This page was created by Geoff Miller, a Religion teacher at Gonzaga College High School in Washington, DC. Dr. Miller has worked in Jesuit education for 14 years at both the high school and college levels, and he previously served as the Provincial Assistant for Secondary and Pre-Secondary Education for the Central & Southern Province of the Society of Jesus.

For educators spearheading an Ignatian formation program at their school, please consider this website a useful resource to helping newer and veteran teachers learn more about Ignatius’s approach to education and spirituality. For those looking to begin such a program from scratch, here are some helpful guidelines:

  • Structure time throughout the year for Ignatian formation opportunities. Avoid making these purely optional but infuse them in already existing programs. For example, include a healthy introduction to Ignatian spirituality and pedagogy in new faculty orientation in August; incorporate formation into several faculty inservices/meetings throughout the year; make time for a faculty/staff Day of Reflection and/or retreat based on the Spiritual Exercises; find opportunities for Ignatian Evenings and/or an Ignatian Day of Service.
  • For faculty in their first 3-5 years, arrange times for such formation during the school day when the whole cohort (e.g. all 2nd-year teachers) is free, such as a common free period or lunch. Also consider pairing each newer teacher with a veteran teachers as a mentor or “companion,” and arrange for periodic meetings with the mission officer or the assistant principal for mission/formation.
  • For boards of trustees, include some Ignatian formation as part of every new member’s orientation, and include substantive formation (at least 15 minutes) at each board meeting. Hold an annual Day of Reflection or overnight retreat based on the Spiritual Exercises.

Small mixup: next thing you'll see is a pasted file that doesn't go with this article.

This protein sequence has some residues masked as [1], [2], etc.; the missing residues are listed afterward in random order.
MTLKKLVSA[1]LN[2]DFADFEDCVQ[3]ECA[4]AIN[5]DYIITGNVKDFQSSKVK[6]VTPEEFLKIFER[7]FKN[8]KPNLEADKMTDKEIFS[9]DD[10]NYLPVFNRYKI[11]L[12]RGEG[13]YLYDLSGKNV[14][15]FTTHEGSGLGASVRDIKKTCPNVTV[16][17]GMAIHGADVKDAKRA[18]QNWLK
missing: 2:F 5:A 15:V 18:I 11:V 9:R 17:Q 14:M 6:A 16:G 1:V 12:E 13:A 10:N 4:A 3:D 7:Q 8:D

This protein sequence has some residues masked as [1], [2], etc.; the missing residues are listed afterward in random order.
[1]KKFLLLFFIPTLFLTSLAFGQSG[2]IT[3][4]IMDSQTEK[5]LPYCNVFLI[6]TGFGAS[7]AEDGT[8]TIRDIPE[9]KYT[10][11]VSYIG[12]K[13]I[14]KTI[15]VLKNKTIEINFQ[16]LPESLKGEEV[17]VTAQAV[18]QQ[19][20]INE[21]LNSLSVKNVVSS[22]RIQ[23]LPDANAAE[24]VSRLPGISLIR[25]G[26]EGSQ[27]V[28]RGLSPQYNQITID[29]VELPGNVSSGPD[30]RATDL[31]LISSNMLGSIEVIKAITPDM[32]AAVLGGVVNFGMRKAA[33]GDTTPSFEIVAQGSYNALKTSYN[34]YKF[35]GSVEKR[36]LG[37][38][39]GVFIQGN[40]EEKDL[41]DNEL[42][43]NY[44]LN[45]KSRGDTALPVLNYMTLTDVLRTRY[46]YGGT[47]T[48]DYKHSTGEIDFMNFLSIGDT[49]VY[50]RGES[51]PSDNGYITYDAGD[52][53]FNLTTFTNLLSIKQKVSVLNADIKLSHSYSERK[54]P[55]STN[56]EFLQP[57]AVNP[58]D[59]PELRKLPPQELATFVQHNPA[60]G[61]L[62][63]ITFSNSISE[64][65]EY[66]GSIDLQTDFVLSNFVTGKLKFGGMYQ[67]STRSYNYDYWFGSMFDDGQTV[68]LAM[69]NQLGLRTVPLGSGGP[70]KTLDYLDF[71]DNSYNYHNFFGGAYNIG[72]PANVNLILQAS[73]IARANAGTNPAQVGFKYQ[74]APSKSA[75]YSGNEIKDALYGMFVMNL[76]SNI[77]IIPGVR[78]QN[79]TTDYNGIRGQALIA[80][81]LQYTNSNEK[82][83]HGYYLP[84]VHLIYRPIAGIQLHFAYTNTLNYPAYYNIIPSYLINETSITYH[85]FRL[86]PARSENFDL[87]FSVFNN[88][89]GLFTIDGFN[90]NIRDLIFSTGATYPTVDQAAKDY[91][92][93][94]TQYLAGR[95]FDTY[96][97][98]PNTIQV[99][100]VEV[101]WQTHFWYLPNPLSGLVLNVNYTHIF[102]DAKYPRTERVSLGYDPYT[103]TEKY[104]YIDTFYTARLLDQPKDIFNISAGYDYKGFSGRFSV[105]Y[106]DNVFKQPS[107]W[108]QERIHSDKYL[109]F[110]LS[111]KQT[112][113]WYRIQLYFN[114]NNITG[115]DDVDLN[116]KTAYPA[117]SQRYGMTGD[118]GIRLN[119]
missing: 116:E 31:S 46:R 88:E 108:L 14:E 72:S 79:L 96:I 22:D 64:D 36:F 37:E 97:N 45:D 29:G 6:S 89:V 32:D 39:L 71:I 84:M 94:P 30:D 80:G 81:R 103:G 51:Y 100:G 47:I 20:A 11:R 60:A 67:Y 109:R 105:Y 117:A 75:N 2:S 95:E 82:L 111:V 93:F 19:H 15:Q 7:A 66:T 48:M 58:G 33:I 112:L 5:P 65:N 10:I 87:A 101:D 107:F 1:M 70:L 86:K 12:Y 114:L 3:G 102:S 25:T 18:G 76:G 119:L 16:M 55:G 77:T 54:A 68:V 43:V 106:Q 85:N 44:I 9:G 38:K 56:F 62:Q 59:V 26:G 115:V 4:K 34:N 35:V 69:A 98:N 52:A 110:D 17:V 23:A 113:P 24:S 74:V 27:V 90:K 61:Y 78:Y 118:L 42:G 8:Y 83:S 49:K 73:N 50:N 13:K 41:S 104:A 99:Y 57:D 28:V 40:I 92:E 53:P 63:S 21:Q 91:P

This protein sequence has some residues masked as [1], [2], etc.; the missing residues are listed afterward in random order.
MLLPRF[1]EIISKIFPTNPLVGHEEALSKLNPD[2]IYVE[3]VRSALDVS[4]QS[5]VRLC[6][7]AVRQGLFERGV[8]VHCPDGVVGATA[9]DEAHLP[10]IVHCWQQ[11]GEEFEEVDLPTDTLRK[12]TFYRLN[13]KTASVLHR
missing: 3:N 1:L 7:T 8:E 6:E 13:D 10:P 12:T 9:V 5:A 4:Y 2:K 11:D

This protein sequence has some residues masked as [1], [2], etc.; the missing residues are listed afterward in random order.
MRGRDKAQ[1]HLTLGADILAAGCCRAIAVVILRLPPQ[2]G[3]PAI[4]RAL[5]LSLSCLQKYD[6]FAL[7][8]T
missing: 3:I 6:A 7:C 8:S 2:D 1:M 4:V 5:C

• The director of Ignatian formation should employ Ignatian pedagogy during each session. He/she should also include examples of how Jesuit spirituality has enhanced his/her faith life and how Ignatian pedagogy has improved his/her teaching.
  • To maximize the impact of the formation, be sure to have faculty/staff read the materials beforehand so that much of the session can be devoted to faith sharing.
  • Encourage all faculty/staff to participate in programs offered by your province and the Jesuit Schools Network. The JSN offers cohort gatherings and Seminars in Ignatian Leadership as well as a triennial colloquium. For a listing of programs available to your school, please check with the province office in your region. For the East Coast, a good starting point is the Office of Ignatian Spirituality.

The premier program for Ignatian formation is an Ignatian pilgrimage to Jesuit sites in Spain and Rome. This trip typically includes a visit to Ignatius’s hometown of Loyola, the cave in Manresa where he composed the Spiritual Exercises, and the Jesuit curia in Rome where Ignatius’s office and quarters were located during his last years as Superior General of the Jesuits. Sometimes a pilgrimage will also include a walk along the Camino Ignaciano in Spain where Ignatius made the arduous journey from Loyola to Manresa. Several organizations lead laypeople on these Ignatian pilgrimages, so please contact your school administrator to see how you might participate.

Please also enjoy pictures of these sites taken from an Ignatian pilgrimage through the Midwest Province in June 2018.

Loyola, Spain
Chapel of Conversion, house of St. Ignatius in Loyola
House of Loyola family and Basilica
Manresa cave
Spiritual Exercises, 1st ed. (Ignatius's quarters, Rome)
Tomb of Ignatius (Gesu Church, Rome)